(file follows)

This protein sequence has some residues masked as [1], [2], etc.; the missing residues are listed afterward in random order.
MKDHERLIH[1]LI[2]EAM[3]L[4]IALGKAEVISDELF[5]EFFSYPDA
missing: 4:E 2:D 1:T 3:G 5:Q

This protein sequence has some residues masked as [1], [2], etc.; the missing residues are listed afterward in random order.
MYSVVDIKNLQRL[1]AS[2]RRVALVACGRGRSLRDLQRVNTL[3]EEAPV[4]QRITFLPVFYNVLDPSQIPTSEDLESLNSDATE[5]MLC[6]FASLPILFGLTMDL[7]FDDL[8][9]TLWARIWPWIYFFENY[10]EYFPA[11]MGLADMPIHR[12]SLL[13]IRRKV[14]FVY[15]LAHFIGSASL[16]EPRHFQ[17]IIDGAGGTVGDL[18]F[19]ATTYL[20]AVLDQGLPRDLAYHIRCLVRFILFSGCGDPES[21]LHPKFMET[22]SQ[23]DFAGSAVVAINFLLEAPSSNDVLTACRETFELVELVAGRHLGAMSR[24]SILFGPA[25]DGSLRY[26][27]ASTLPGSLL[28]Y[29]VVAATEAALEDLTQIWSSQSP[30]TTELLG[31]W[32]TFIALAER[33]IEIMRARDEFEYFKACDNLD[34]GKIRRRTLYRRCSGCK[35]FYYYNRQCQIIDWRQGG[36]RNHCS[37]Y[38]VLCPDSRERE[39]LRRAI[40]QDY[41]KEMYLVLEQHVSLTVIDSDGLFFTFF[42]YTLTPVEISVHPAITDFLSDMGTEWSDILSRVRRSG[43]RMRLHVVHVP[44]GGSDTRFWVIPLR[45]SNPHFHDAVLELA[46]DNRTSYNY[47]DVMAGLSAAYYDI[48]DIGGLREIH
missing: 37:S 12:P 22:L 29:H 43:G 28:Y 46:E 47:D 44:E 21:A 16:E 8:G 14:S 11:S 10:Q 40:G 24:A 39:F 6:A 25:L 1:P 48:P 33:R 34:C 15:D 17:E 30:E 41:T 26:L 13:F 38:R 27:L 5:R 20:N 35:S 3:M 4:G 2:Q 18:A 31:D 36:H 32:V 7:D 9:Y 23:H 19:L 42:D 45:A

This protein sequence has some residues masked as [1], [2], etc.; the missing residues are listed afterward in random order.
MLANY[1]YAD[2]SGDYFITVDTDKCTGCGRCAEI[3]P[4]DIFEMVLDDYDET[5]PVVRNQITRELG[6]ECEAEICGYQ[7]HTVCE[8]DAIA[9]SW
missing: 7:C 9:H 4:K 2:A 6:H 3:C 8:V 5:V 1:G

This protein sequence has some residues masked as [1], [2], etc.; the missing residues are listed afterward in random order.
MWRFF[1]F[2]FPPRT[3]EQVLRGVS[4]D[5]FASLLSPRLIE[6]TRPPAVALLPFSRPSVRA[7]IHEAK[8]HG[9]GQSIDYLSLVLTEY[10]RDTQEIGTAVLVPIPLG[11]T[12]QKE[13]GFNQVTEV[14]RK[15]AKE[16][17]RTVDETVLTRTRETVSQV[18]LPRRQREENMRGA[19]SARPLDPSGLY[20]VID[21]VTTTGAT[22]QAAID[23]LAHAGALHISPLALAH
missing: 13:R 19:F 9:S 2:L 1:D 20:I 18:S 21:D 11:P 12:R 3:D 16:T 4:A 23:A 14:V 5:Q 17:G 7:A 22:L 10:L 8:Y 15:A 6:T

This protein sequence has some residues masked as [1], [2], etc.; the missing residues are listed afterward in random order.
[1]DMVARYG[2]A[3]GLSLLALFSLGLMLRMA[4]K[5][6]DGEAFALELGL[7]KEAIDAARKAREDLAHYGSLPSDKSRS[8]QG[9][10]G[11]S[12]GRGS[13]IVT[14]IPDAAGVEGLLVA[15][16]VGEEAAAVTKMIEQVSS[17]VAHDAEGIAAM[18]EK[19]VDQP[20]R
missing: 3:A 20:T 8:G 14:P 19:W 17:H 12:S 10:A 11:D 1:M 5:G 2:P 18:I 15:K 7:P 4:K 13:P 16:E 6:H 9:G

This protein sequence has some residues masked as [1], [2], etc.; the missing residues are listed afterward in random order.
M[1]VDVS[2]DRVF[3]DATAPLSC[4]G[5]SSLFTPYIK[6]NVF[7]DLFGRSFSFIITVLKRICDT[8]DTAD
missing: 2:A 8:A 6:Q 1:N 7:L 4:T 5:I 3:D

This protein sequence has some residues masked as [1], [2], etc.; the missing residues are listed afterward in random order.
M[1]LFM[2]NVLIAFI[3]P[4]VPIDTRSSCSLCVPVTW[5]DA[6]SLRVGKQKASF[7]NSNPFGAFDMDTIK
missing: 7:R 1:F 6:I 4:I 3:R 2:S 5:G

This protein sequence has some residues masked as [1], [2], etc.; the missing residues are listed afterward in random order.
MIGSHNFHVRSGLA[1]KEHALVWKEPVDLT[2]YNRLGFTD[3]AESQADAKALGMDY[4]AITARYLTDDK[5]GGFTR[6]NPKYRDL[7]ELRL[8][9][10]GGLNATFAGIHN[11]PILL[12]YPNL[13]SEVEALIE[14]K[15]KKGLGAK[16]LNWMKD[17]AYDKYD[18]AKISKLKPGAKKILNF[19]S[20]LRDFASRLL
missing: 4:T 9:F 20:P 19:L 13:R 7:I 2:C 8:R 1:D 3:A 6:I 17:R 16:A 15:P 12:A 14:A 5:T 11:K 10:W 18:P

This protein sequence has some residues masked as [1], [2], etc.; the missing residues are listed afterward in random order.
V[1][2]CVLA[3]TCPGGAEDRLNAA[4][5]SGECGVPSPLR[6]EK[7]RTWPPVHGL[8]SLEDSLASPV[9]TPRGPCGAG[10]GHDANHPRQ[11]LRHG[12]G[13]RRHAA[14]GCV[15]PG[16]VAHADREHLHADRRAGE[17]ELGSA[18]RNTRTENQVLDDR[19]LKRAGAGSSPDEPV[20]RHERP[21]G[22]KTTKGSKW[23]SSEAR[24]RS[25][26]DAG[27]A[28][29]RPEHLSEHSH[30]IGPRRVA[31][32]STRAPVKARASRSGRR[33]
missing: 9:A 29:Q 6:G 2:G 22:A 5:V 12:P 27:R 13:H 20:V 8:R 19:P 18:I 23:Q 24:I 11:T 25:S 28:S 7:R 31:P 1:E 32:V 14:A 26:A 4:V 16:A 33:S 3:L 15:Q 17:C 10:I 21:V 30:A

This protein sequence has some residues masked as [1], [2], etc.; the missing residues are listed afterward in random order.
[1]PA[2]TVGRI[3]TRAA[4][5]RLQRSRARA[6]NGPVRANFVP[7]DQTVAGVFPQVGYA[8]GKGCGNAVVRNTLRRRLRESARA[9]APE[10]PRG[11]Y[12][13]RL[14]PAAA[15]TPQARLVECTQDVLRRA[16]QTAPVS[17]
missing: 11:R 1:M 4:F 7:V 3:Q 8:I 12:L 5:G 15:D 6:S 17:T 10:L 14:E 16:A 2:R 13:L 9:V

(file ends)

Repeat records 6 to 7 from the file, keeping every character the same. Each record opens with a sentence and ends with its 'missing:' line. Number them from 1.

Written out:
This protein sequence has some residues masked as [1], [2], etc.; the missing residues are listed afterward in random order.
M[1]VDVS[2]DRVF[3]DATAPLSC[4]G[5]SSLFTPYIK[6]NVF[7]DLFGRSFSFIITVLKRICDT[8]DTAD
missing: 2:A 8:A 6:Q 1:N 7:L 4:T 5:I 3:D

This protein sequence has some residues masked as [1], [2], etc.; the missing residues are listed afterward in random order.
M[1]LFM[2]NVLIAFI[3]P[4]VPIDTRSSCSLCVPVTW[5]DA[6]SLRVGKQKASF[7]NSNPFGAFDMDTIK
missing: 7:R 1:F 6:I 4:I 3:R 2:S 5:G